THE HELPLINE by Katherine Collette

An eccentric woman who is great with numbers—but not so great with people—realizes it’s up to her to pull a community together in this charming, big-hearted debut perfect for fans of Eleanor Oliphant Is Completely Fine and The Rosie Project.

Germaine Johnson doesn’t need friends. She has her work and her Sudoku puzzles. Until, that is, an incident at her insurance company leaves her jobless—and it turns out that there are very few openings these days for senior mathematicians with zero people skills.

Soon enough though, Germaine manages to secure a position at City Hall answering calls on the Senior Citizens Helpline. But it turns out that the mayor has something else in mind for Germaine: a secret project involving the troublemakers at the senior citizens center and their feud with the neighboring golf club—which happens to be run by the dashing yet disgraced national Sudoku champion, Don Thomas, a celebrity of the highest order to Germaine.

Don and the mayor want the senior center closed down and at first, Germaine is dedicated to helping them out—it makes sense mathematically, after all. But when Germaine actually gets to know the group of elderly rebels at the senior center, they open her eyes to a life outside of boxes and numbers and for the first time ever, Germaine realizes she may have miscalculated.

Filled with an eccentric, totally unique, and (occasionally) cranky cast of characters you can’t help but love, The Helpline is a feel-good page-turner that will make you reexamine what it means to lead a happy life—and is bound to capture your heart along the way.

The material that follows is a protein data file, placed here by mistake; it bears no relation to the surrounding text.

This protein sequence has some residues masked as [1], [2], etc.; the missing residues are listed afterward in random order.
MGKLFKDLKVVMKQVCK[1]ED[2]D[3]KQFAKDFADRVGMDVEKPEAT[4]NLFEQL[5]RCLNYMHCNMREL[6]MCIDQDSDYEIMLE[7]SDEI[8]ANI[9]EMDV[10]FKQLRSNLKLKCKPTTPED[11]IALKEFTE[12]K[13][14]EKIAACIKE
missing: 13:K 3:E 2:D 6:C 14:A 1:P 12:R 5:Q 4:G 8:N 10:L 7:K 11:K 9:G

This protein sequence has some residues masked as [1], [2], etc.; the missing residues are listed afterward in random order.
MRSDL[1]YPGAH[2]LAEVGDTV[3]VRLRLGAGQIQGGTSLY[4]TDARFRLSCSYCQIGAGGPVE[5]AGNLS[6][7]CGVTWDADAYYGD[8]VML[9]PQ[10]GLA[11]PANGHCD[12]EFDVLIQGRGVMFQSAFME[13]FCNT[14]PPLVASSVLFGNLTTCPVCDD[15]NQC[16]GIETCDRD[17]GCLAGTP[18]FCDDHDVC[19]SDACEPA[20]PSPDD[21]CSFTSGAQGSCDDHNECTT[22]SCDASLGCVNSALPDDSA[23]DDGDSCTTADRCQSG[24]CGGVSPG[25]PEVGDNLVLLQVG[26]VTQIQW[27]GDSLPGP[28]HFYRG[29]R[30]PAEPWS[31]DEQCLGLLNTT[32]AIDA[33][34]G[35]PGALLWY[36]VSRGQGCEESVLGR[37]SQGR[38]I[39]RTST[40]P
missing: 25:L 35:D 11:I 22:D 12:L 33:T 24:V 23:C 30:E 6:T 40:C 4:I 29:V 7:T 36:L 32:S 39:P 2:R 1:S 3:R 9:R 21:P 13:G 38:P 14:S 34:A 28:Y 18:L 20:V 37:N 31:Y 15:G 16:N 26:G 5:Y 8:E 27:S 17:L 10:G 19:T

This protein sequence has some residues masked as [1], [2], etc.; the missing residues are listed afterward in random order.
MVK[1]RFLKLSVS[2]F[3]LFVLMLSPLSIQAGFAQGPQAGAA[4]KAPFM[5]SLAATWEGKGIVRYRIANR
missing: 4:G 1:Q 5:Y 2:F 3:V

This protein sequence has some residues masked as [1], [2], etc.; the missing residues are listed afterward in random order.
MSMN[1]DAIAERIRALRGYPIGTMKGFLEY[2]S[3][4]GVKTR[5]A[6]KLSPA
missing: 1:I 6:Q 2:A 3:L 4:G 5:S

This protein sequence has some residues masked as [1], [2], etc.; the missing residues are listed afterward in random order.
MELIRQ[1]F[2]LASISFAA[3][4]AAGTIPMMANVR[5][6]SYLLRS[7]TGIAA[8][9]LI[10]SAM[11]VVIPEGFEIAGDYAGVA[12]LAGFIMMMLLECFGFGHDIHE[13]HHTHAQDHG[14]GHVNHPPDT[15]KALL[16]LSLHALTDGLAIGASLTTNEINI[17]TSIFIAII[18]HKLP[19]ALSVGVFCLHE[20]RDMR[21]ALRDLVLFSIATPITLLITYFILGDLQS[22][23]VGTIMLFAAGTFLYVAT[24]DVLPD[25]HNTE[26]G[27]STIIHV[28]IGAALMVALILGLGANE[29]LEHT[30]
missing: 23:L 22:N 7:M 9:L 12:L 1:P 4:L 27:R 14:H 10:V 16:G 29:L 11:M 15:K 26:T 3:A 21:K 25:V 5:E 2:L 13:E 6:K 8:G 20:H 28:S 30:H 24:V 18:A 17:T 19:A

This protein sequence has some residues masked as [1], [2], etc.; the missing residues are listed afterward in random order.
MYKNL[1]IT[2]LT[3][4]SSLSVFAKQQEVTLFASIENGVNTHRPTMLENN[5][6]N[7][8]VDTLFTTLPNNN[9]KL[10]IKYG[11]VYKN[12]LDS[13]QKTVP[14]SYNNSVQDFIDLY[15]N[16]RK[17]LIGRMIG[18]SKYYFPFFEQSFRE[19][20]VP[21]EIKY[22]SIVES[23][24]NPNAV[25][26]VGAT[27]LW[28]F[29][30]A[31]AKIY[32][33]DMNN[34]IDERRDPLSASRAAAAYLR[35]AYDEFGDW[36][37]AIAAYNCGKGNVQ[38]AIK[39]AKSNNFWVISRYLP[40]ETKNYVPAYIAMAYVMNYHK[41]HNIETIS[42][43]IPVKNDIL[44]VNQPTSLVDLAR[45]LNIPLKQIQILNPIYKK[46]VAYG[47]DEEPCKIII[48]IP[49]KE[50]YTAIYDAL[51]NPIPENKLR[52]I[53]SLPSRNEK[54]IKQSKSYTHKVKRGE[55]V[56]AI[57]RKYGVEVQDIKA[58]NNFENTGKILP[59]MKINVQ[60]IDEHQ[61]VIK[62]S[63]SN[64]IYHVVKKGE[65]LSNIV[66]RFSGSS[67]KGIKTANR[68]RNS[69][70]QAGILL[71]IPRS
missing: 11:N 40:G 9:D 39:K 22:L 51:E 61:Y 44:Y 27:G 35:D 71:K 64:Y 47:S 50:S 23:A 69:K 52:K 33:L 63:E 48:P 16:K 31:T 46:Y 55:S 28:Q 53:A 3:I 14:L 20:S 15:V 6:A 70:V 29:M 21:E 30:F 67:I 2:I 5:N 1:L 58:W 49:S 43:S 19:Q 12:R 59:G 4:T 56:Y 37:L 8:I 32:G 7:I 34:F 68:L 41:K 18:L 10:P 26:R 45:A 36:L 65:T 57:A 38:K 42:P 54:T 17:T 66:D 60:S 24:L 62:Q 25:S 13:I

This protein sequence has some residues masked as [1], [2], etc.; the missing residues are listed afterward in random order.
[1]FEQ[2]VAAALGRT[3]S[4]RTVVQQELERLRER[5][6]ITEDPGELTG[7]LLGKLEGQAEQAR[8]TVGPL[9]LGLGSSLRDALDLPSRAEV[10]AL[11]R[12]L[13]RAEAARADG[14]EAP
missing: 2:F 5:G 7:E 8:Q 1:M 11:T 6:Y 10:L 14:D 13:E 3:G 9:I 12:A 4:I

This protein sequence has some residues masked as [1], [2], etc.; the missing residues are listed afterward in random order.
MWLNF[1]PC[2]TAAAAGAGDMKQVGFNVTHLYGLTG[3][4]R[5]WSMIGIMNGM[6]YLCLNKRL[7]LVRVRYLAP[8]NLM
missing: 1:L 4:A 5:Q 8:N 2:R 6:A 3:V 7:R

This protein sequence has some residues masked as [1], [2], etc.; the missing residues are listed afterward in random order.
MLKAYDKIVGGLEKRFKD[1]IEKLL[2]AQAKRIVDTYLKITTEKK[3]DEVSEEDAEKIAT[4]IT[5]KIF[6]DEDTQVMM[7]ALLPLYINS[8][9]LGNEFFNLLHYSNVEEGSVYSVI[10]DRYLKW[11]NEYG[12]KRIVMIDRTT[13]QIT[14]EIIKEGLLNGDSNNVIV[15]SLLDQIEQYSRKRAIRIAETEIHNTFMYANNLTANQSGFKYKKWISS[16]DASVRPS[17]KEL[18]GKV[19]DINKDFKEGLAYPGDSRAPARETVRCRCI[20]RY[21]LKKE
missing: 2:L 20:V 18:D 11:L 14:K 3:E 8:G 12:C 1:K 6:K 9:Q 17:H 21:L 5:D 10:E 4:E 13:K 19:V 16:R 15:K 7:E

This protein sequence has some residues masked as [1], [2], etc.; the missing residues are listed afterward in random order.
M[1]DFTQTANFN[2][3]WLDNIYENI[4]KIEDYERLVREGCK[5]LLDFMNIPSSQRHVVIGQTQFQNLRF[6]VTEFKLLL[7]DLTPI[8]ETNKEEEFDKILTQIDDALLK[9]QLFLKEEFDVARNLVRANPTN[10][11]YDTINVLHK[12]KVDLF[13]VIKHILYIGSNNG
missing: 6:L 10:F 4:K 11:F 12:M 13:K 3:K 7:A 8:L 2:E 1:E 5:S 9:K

Title : The Helpline
Author : Katherine Collette
Format : eARC
Page Count : 304
Genre : contemporary fiction
Publisher : Simon & Schuster
Release Date : July 23, 2019

Reviewer : Hollis
Rating : ★ .5


Hollis’ 1.5 star review

I’m having a hard time wrapping my head around THE HELPLINE.

At first blush it seems like it’s supposed to be a humourous take on a woman who is brought in to oust troublemakers for the local city council, troublemakers who happen to be senior citizens, and in the end.. she ends up switching sides and teaming up with said senior citizens. And.. it’s sorta that? But also a lot of not.

It’s never stated in the book if Germaine has Aspergers, or is on the spectrum, but at the very least she’s socially inept and very fact-oriented. She’s also incredibly focused, driven to succeed, and preoccupied with looking good to the higher ups. As a result she’s not given much opportunity to be likeable because the higher ups are shady and manipulative and as a result so is Germaine. She’s also awkward with a neighbour, for no reason but she is, and there’s a lot of judgey hypocrisy in some interactions with other people, too. Most notably women.

The cast of seniors are a delight and.. well, that’s honestly all I can say to recommend it. The best parts of this book were when Germaine is navigating the random requests and conversations from the seniors calling in to the helpline. I wish the book had actually spent more time on that.

I didn’t find the humour in this I was promised, I wish the representation had been identified, and the ending just kind of baffles me. I’m sure it’s meant to be endearing but honestly I’m just really confused by the whole experience.

** I received an ARC from the publisher (thank you!) in exchange for an honest review. **

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